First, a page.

‘Montecitorio biancoceleste’, a book by Emanuele Gatto tells the story of the capital’s first team through parliamentary documents. The murders of King Cecconi, Paparelli and Sandri, the tax debts, but also the no to artificial lakes and the problems of the Flaminio stadium
The fans of Lazio they hope that the stadium Flaminius can return to being that of one’s favorite team and that it is removed from the current degradation, but already on 19 January 1960 the DC deputy Marcello Simonacci asked the ministers of Public Works and Tourism “how much of the 800 million spent on the construction” of that system had “been used for drainage work, considering that on Sunday 17 January the referee was forced to suspend Lazio-Genoa in the first minute, because the pitch was reduced to a rice field”. And if today the conflict between Russia and Ukraine hinders the participation of Russian athletes in sporting events, on 15 October 1954, in the early years of the Cold War, speaking in the Chamber of Deputies, the PCI deputy Orazio Barbieri asked why the government had not authorized a Soviet representative to meet one from Lazio and Rome.
Controversy over the validity and effectiveness of drugs and medical treatments is not just a constant in recent times, especially after Covid, given that on 16 March 1976 the MSI MP Cesco Baghino addressed a question to the Minister of Health, underlining that “due to tension on the board of directors of the San Martino hospital in Genoa, Professor Imperato is unable to continue the particular research to which he has dedicated himself for years to treat cancer patients, with his own methods”. Among his patients also the legendary coach of Lazio, Tommaso Maestrelliwho in a few months would have to surrender to the disease.
These are some of the curiosities, in some cases real gems, contained in Emanuele Gatto’s book ‘Montecitorio biancoceleste. Since 1900, Lazio in the Chamber’s recordsEraclea editions, a new and original way of narrating the over 120 years of history of the capital’s first team.
the murders of Re Cecconi, Paparelli and Sandri but not only
The story of the echoes that reach the Assembly and the commissions of dramatic events such as the murders of Luciano Re Cecconi, Vincenzo Paparelli and Gabriele Sandri; of dark and controversial moments such as football betting; of controversies linked to episodes of violence, racism and anti-Semitism.
However, raise your hand if you know that even Lazio, in the midst of the fascist dictatorship and therefore contradicting an easy and superficial common belief, together with many other public and private bodies, was opposed to the construction, by the Terni company, of two artificial lakes in the plains of Opi and Barrea within the Abruzzo National Park. The deputy Erminio Sipari, cousin of Benedetto Croce, spoke about it on 18 December 1926 in a question to the head of government and various ministers, shortly thereafter coming into conflict with leading exponents of the regime.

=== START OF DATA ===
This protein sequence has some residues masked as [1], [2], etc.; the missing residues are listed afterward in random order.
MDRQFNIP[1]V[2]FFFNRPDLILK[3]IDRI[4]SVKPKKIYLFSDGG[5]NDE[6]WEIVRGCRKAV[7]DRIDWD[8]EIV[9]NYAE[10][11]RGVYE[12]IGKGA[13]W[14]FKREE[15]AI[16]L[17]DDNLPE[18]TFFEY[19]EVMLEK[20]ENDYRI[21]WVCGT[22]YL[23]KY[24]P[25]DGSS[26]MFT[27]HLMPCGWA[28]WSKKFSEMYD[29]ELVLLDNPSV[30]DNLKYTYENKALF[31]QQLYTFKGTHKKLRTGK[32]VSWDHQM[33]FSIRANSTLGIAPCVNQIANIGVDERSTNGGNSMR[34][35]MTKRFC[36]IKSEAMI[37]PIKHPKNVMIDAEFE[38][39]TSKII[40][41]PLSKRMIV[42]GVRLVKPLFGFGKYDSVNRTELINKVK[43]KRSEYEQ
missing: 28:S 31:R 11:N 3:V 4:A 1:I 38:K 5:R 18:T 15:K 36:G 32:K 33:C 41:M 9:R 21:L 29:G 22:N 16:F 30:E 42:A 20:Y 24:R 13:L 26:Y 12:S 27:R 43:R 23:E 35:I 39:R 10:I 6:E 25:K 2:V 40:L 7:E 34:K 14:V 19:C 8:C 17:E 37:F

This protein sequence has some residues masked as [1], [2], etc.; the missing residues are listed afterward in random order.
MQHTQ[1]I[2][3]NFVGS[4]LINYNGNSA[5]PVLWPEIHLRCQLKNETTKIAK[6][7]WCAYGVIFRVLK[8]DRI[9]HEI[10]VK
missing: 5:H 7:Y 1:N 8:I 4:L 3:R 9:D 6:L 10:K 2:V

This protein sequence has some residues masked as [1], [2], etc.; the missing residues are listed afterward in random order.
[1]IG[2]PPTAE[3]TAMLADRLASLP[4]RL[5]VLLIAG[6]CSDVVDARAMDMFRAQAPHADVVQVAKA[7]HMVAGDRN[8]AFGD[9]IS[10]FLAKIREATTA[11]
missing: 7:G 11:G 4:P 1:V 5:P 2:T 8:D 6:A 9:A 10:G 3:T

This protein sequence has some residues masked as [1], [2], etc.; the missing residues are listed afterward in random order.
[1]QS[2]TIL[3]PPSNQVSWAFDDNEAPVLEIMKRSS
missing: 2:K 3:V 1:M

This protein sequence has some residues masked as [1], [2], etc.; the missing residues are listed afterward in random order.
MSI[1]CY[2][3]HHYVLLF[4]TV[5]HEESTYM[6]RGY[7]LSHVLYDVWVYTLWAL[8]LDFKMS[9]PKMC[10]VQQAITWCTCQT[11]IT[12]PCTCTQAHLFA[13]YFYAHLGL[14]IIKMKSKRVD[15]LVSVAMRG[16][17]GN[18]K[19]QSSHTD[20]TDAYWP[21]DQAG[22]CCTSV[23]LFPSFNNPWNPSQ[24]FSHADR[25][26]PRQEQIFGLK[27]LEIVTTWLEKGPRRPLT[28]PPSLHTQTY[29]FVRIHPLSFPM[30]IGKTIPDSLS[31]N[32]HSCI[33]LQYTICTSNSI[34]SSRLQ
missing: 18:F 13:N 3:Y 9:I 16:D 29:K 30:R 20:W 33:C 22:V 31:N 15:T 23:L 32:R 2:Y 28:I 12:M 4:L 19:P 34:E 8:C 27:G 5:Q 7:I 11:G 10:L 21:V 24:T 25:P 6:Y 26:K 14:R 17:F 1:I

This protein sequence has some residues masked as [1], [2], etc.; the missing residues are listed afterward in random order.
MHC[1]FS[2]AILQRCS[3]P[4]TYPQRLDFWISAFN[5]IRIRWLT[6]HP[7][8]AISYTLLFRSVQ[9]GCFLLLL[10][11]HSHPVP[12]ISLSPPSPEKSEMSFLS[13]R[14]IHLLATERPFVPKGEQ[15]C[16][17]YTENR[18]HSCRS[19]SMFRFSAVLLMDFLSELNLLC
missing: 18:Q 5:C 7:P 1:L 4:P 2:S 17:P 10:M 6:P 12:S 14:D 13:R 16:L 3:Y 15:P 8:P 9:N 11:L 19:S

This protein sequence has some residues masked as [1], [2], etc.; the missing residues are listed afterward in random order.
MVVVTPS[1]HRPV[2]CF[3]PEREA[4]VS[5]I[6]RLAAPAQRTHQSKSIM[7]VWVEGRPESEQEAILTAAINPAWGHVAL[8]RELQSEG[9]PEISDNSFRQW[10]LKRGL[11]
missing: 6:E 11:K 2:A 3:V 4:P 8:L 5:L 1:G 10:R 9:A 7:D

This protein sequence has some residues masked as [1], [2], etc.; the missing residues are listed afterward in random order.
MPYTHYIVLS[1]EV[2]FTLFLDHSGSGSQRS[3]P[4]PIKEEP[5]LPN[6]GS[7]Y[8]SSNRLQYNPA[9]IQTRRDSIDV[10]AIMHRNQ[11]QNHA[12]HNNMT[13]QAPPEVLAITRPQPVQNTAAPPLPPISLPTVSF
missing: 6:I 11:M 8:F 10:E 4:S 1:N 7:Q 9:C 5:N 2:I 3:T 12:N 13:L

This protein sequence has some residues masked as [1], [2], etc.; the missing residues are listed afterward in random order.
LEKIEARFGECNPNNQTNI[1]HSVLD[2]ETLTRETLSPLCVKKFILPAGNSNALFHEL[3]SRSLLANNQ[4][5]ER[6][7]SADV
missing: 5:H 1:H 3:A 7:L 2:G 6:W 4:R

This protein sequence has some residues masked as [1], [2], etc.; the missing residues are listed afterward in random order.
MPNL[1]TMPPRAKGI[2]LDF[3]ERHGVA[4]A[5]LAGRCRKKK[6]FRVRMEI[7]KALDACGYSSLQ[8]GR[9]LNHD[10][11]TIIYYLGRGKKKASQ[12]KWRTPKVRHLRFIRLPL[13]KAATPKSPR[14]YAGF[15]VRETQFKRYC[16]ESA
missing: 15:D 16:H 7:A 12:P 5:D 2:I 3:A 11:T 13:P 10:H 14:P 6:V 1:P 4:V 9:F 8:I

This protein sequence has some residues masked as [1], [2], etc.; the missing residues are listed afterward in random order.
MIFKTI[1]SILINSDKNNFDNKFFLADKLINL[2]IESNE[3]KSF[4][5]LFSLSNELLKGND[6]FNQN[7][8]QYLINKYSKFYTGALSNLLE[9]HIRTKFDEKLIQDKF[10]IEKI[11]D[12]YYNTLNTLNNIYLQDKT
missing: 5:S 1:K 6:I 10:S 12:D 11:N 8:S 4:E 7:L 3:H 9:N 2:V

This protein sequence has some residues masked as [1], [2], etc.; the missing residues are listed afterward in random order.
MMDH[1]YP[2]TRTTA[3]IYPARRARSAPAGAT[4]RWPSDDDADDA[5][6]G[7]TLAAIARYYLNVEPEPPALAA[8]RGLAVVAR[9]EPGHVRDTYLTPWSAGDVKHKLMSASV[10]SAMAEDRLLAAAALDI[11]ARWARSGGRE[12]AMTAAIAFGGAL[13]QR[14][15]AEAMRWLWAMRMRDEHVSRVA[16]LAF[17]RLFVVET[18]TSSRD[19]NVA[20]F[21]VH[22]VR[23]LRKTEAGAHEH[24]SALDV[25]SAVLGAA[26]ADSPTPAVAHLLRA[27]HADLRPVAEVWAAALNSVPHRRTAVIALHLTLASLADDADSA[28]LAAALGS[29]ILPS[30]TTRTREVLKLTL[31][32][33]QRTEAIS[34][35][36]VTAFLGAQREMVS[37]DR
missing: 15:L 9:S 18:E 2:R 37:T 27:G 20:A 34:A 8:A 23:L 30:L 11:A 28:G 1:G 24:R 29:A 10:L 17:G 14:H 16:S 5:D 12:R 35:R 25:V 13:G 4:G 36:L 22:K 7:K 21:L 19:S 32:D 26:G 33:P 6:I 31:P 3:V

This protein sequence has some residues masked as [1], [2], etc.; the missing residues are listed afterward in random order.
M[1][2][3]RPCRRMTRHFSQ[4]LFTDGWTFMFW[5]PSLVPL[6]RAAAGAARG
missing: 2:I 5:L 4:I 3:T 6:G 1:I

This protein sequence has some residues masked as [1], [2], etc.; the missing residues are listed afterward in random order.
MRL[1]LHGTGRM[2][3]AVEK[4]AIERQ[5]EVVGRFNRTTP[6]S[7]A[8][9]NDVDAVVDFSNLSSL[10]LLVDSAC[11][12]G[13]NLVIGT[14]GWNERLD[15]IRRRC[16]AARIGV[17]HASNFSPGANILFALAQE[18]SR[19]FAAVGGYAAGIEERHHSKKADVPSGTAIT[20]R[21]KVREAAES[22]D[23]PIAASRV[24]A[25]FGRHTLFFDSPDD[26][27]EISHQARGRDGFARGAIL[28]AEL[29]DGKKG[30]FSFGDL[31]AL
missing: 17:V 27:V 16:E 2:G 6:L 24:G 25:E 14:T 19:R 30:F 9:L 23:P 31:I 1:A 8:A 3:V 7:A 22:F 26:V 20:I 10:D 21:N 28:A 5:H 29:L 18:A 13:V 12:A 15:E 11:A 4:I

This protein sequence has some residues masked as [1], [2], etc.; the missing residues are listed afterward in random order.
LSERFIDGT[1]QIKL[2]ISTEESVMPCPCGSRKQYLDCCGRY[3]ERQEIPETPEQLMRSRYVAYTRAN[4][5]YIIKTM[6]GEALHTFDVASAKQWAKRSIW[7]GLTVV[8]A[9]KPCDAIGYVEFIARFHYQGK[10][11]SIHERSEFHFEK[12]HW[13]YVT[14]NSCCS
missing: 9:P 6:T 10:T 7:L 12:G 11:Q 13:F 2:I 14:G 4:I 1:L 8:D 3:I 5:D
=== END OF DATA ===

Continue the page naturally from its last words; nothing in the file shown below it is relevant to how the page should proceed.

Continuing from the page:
The book also contains references to moments that remain engraved in the minds and hearts of Lazio fans. This is the case of the question presented by the CCD deputy Giuseppe Barone, which three days before the historic May 14, 2000 and after the controversy following Cannavaro’s canceled goal in Juventus-Parma, asks the Minister for Cultural Heritage and Activities “if he does not intend to quickly suggest to the FIGC and the teams the use of a foreign referee and therefore not subject to environmental pressure pro or con” for Perugia-Juventusthen entrusted to the management of Pierluigi Collina.
the discussions for the installment of the debt with the Revenue Agency
The chapter dedicated to the heated debate that followed the agreement between theRevenue Agency and the Lazio for the installment of the tax debt, with a fierce Giorgio Benvenuto, former secretary of the Uil and deputy of the DS, at the forefront in contesting the decision, and the Northern League member Daniele Molgora, undersecretary of the Economy, who does not hide his doubts despite speaking from government benches.
Moreover, as the author Gatto, a journalist who deals with politics and culture, explains, “reporting the ‘cold news’, positive or negative, praiseworthy or denigrating, was the direction along which we moved”, with “the I hope that from now on the historiography of Lazio can open up to new lines of research”.